Friday, June 02, 2006

Heathen Manifesto

“So, so you think you can tell Heaven from Hell..?” – Pink Floyd (Wish You Were Here)

The following is a true story.

My wife had a conversation with a former coworker during which she revealed that we don’t attend church. When she was asked why, she simply stated that she and I have problems with organized religion and don’t really accept the bible as unimpeachable fact. The man with whom she was speaking sadly shook his head and replied, “I really feel sorry for you both.” “Why’s that?” my wife asked. “Because you guys are going to hell,” was his response.

Thing is, this knee-jerk judgment-disguised-as-concern was coming, at the time, from a man who had TWO families, one of which was completely unaware of the other. I’m talking two “wives,” two separate homes, two sets of children. Yet, here he was, perched condescendingly in self-righteousness, pitying my wife and me for daring to question the unassailability of the Good Book.

This incident was not, in fact, the last of its kind. On several occasions either my wife or I have been proselytized to by someone who’s more concerned about my lack of “faith” than their own moral shortcomings. Without exaggeration I’ve had thieves, drug abusers, fall down drunks, adulterers, fornicators, liars, gossips, men who beat their wives, dudes who solicit prostitutes, women who neglect their children, and folks who generally feed their egos by treating other people like shit tell me that I need to get right with God. Apart from being insulting and not just a little hypocritical, it intimates that the Lord above cares more about whether or not, and in what way, I worship Him than He does about the actual behavior of His devotees. I don’t know about you but I find that troubling.

Make no mistake about it, I’m no saint and I certainly don’t expect everyone who preaches the Word to be completely above reproach. Yet, I can’t help but wonder what crime against humanity you have to commit to not be in the position to condemn me because I don’t spend a couple of hours a week sitting worshipfully on pews. Every time I see the buffoonish Bishop Don Magic Juan, the former pimp turned preacher and Snoop Dogg companion, I have to conclude that he is an extreme example of the shameless, repentant sinner who uses his professed relationship with God as a buffer as he sins again with impunity. After all, he is beyond man’s petty attempts to evaluate him. Who but the Almighty can judge him? I’m sure if I were ever unfortunate enough to have a conversation with the Bishop it would vacillate between concern for my soul and “hos” on the stroll.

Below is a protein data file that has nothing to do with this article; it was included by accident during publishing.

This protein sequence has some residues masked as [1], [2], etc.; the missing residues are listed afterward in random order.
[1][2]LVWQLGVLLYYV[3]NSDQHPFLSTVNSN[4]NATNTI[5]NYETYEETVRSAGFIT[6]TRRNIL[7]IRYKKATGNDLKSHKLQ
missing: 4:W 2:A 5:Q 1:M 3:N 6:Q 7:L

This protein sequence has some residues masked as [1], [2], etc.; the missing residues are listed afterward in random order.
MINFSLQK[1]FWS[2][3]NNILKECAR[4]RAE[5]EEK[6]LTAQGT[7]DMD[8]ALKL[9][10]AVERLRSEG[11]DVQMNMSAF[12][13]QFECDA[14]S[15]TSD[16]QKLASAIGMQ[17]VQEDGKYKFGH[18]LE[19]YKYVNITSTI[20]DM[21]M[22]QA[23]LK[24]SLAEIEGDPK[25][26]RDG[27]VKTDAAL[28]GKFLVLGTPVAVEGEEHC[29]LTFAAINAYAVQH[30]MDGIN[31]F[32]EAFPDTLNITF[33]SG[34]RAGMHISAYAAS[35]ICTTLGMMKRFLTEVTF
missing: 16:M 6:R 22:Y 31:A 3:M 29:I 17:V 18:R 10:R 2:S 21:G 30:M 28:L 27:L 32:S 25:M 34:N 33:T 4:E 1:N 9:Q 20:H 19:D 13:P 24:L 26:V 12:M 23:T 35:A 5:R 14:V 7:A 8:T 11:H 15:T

I’d like to end this with one final revelation (for lack of a better word) that I’ve had recently. I don’t think most of these Christian backsliders really believe that they will one day have to answer to a higher power. They might have, long ago, convinced their unquestioning selves of this idea. But in their heart of hearts, I think this is a part of the dogma that they reject. Otherwise, they simply wouldn’t do half of the shit that they do. And they wouldn’t have the temerity to evangelize while they do it.

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At 5:11 PM , Anonymous Anonymous said...

Deep subject that requires a lot of intellectual thought. I agree with you in that just because you don't sit in a church you won't go higher up vs. hell. I was raised Southern Baptist myself and I felt guiltier leaving church than before I went. We do have a lot of hypocrites in this country and I really wish people would quit thinking that just because comments like you received would change others. Guess what if people want to go to church they'll go on their own terms no just because someone tells them they'll go to hell. Bullshit plain and simple! Yes I believe that everyone should have some spirituality in their lives but that could be yoga or reading the bible, torah or whatever. Religion and spirituality are two separate issues. People need to realize that just because you and your wife don't believe in their God does not condemn you to a life of damnation. Come on nobody is perfect, I happen to believe in God but even I know that every fact that we read, hear or perceive is simply not the gospel truth. I do believe that we are rewarded by him for leading "normal lives" but "normal" means totally different things to different people. Now there is no excuse for ignorance in those who choose to drink, use drugs, beat others because they will get their due someday whether it is from God, the police or by someone pointing the barrel of a weapon in their face. So I say to you and your family choose whom or what you believe in and continue to defend your choices, that is what this country is all about, the freedom to choose and the choice to listen to others.